26. The food product according to any one of the preceding claims, packaged in atmospheric air.

27. The food product according to any one of the preceding claims, wherein the amount of the food product within said packaging is in the range from 100 grams to 1000 grams, such as from 100 grams to 700 grams, or from 200 grams to 500 grams, and wherein the amount of microbial oxygen absorber which is added to said food product during manufacturing is from 103 to 1010 CFU.

28. A method for the preservation of a food product by packaging said food in a packaging material, preferably a material defining a barrier adapted to prevent or to minimize in a conventional manner entry into the packaging of air, together with a microbial oxygen absorber.

29. The method according to the preceding claim, wherein said microbial oxygen absorber is applied to the surface of said food or incorporated in said packaging material.

30. The method according to claim 29 wherein said microbial oxygen absorber is applied in an amount from 102 CFU/cm2 to 107 CFU/cm2, such as from 103 CFU/cm2 to 106 CFU/cm2, or from 104 CFU/cm2 to 105 CFU/cm2.

31. The method according to the preceding claim, wherein said microbial oxygen absorber is applied by spraying a slurry containing said microbial oxygen absorber onto the food product or onto said packaging material, said slurry optionally comprising one or more nutrients for the microbial oxygen absorber, e.g. a carbon and/or nitrogen-source.

32. The method according to claim 28, wherein said microbial oxygen absorber is applied to a sachet, label, capsule, or as freeze-dried powder pellets placed in a space between said food product and said packaging material.

33. Sachet, label, capsule, or freeze-dried powder pellets comprising a microbial oxygen absorber and necessary substrates for the microbial oxygen absorber to assimilate oxygen upon exposure to water vapour.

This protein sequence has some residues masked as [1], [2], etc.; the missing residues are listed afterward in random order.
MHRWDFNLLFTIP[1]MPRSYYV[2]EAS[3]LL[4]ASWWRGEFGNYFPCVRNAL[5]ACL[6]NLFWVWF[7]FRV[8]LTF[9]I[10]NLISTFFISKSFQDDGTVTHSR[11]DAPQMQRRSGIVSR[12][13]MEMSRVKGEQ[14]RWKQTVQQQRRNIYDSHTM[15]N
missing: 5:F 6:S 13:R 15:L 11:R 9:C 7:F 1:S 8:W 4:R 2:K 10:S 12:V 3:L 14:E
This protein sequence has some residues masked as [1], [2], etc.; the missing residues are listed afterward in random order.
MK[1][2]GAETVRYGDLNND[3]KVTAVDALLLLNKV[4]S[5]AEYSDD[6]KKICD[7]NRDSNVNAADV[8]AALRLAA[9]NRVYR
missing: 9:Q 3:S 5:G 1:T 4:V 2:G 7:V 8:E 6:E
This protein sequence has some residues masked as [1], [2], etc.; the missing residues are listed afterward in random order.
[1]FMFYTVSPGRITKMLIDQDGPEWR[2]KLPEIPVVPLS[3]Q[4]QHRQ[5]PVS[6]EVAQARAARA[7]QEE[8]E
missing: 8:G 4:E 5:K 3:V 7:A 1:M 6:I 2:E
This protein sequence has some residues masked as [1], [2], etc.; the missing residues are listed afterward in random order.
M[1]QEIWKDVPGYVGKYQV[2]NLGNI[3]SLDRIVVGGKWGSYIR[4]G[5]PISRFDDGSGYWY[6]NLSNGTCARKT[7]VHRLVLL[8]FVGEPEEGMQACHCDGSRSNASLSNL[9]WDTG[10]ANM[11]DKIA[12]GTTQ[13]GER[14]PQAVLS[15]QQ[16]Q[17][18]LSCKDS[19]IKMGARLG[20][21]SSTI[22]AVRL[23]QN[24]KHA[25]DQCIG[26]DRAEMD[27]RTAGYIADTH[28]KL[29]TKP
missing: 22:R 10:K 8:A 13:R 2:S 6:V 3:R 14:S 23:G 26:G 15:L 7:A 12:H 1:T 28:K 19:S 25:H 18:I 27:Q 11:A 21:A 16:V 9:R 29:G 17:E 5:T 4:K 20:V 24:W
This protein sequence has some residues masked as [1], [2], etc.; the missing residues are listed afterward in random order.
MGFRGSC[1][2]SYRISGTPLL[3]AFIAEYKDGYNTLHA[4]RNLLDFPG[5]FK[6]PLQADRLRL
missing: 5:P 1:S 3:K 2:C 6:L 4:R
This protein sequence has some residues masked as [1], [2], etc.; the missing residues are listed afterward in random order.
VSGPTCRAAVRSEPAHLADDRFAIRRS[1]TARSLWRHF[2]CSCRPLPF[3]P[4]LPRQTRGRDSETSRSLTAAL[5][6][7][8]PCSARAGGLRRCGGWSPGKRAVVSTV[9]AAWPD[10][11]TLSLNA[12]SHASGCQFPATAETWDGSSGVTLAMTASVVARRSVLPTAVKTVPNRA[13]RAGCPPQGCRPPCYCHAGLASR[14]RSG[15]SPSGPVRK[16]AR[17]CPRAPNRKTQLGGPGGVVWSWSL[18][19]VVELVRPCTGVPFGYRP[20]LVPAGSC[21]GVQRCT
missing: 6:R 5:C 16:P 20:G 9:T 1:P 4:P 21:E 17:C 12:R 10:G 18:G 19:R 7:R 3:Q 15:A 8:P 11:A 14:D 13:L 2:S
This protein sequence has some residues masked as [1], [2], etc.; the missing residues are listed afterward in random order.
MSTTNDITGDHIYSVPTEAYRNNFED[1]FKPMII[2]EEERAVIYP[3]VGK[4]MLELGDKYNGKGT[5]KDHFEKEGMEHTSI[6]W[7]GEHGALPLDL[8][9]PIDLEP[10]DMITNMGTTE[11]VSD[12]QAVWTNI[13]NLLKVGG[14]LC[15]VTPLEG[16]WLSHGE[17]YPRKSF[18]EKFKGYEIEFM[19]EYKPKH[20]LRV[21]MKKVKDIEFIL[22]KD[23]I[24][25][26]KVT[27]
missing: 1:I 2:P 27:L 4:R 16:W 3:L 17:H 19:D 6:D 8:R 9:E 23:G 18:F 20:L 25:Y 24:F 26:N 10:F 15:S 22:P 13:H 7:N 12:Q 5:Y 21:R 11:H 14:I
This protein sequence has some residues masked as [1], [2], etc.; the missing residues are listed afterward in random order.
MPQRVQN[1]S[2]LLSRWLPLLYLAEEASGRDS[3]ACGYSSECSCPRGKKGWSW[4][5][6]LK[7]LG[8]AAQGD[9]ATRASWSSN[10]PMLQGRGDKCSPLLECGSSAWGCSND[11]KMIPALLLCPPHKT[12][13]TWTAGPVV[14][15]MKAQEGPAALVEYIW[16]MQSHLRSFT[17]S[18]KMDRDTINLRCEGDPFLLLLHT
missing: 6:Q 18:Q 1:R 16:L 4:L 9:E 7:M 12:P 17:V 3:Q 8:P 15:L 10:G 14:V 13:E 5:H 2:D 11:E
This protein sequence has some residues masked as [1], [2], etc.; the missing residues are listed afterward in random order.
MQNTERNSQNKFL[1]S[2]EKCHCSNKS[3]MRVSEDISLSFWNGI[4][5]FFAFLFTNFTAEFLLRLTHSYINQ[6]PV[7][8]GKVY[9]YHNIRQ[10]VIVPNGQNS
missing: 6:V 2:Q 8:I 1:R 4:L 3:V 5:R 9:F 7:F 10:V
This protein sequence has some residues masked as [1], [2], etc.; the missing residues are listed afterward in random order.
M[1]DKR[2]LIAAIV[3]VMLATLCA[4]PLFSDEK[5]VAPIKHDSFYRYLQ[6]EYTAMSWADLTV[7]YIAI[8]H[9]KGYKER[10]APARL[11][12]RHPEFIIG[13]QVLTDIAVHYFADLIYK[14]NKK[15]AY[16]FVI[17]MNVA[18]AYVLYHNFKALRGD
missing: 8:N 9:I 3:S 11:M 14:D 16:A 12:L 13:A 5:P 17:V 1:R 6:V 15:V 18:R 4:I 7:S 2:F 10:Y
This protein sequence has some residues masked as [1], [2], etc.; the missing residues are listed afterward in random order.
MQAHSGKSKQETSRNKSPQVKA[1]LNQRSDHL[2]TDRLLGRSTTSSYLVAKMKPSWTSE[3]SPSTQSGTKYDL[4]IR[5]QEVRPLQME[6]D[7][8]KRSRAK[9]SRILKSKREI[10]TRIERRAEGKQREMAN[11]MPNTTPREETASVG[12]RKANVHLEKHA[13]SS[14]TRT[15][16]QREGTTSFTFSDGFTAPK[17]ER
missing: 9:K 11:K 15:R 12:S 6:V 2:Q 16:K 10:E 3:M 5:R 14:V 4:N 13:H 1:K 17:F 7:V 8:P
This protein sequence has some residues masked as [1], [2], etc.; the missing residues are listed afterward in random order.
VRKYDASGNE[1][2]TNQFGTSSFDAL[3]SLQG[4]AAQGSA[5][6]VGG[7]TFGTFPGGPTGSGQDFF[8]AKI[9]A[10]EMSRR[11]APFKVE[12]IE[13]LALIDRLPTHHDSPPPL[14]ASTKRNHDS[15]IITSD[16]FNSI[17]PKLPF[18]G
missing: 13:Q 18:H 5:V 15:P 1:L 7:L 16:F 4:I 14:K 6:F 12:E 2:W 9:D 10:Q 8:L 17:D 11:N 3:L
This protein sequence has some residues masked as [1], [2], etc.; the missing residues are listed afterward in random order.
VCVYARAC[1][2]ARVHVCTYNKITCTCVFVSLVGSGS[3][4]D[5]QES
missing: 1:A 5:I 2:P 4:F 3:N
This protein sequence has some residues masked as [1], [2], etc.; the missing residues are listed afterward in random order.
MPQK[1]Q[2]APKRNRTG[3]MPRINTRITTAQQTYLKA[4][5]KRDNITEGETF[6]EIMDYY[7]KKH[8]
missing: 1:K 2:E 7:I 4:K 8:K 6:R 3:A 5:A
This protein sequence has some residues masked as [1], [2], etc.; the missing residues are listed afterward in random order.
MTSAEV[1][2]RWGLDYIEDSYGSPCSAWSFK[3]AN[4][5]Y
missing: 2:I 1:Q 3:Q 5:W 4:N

34. A packaging for food, comprising a packaging material and a microbial oxygen absorber.

35. The packaging according to claim 34, said microbial oxygen absorber being ap plied, such as by a spraying operation, on a surface of said packaging material adapted to face a food storage compartment of said packaging.

36. The packaging according to any of claims 34-35, wherein said packaging material comprises at least two layers, one defining a barrier and another layer comprising said microbial oxygen absorber.

37. The packaging according to any of the preceding claims, said packaging material comprising a gas-permeable layer, said layer comprising said microbial oxygen absorber being arranged between said barrier and said gas-permeable layer.

38. The packaging according to any of claims 34-37, said packaging material being shaped, such as by injection moulding or deep-drawing.

39. The packaging according to any of claims 34-38, said packaging material being flexible.

40. The packaging material according to claim 37, said gas-impermeable layer being glass or metal.

41. The packaging or packaging material according to any of claims 34-40, wherein said microbial oxygen absorber is selected from oxygen absorbing strains of Lactococcus spp., Streptococcus spp., Lactobacillus spp., Leuconostoc spp., Brevibacterium spp., Propionibacterium spp., Bifidobacterium spp, and yeast spp.

42. The packaging according to any one of claims 3441, wherein the microbial oxygen absorber is Lactococcus lactis.

43. The packaging according to any of the preceding claims, wherein said Lactococcus lactis consumes oxygen and does not produce lactic acid.

44. The packaging according to any one of claims 34-43, wherein said microbial oxygen absorber does not produce significant amounts of organic acids and carbon dioxide.

45. The packaging material according to any one of claims 34-44, wherein said microbial oxygen absorber is a strain having the phenotype Ldh, e.g. Lactococcus lactis subsp. lactis DN-224 deposited as DSM 11037.

46. The packaging material according to claim 45, wherein said microbial oxygen absorber is a strain having the phenotype Pfl, e.g. of Lactdcoccus lactis subsp. lactis DN-223 deposited as DSM 11036.

47. The packaging material according to any one of claims 34-46, wherein said microbial oxygen absorber is a strain which overexpresses NADH oxidase, e.g. a strain of Lactococcus lactis subsp. lactis.

48. The packaging material according to any one of claims 34-47, wherein said microbial oxygen absorber is a lactic acid bacterium which has been cultured in the presence of at least one porphyrin compound.

49. The packaging material according to any one of claims 34-44, wherein said microbial oxygen,absorber is Lactococcus lactis subsp. diacetylactis.

Description:

FIELD OF THE INVENTION

The present invention relates to the fields of packaging materials, microbiology and methods for preserving food products.

BACKGROUND OF THE INVENTION